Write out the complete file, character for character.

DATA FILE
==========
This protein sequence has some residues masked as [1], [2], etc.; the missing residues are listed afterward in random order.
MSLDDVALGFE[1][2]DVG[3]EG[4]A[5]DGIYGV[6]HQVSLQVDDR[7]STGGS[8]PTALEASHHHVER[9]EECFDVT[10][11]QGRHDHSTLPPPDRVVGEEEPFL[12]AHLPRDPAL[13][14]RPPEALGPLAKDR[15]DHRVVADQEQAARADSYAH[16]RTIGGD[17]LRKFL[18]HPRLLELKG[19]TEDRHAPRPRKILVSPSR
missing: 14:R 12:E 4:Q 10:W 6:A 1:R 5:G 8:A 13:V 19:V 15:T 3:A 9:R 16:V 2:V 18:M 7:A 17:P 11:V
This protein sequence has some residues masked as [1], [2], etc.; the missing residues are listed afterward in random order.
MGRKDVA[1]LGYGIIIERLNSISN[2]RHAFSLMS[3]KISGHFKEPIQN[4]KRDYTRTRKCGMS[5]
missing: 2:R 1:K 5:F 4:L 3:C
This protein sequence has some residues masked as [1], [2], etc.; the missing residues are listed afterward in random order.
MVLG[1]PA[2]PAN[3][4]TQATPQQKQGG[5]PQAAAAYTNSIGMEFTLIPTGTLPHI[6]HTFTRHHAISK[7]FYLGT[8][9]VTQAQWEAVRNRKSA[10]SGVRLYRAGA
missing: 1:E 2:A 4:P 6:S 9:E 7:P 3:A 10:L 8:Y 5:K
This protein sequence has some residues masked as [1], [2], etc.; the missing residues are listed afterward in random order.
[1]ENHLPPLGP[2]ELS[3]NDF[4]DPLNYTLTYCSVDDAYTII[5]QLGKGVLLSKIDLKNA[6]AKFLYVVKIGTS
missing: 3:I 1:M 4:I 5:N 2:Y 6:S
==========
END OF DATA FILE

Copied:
This protein sequence has some residues masked as [1], [2], etc.; the missing residues are listed afterward in random order.
MSLDDVALGFE[1][2]DVG[3]EG[4]A[5]DGIYGV[6]HQVSLQVDDR[7]STGGS[8]PTALEASHHHVER[9]EECFDVT[10][11]QGRHDHSTLPPPDRVVGEEEPFL[12]AHLPRDPAL[13][14]RPPEALGPLAKDR[15]DHRVVADQEQAARADSYAH[16]RTIGGD[17]LRKFL[18]HPRLLELKG[19]TEDRHAPRPRKILVSPSR
missing: 14:R 12:E 4:Q 10:W 6:A 1:R 5:G 8:A 13:V 19:V 15:T 3:A 9:R 16:V 2:V 18:M 7:A 17:P 11:V
This protein sequence has some residues masked as [1], [2], etc.; the missing residues are listed afterward in random order.
MGRKDVA[1]LGYGIIIERLNSISN[2]RHAFSLMS[3]KISGHFKEPIQN[4]KRDYTRTRKCGMS[5]
missing: 2:R 1:K 5:F 4:L 3:C
This protein sequence has some residues masked as [1], [2], etc.; the missing residues are listed afterward in random order.
MVLG[1]PA[2]PAN[3][4]TQATPQQKQGG[5]PQAAAAYTNSIGMEFTLIPTGTLPHI[6]HTFTRHHAISK[7]FYLGT[8][9]VTQAQWEAVRNRKSA[10]SGVRLYRAGA
missing: 1:E 2:A 4:P 6:S 9:E 7:P 3:A 10:L 8:Y 5:K
This protein sequence has some residues masked as [1], [2], etc.; the missing residues are listed afterward in random order.
[1]ENHLPPLGP[2]ELS[3]NDF[4]DPLNYTLTYCSVDDAYTII[5]QLGKGVLLSKIDLKNA[6]AKFLYVVKIGTS
missing: 3:I 1:M 4:I 5:N 2:Y 6:S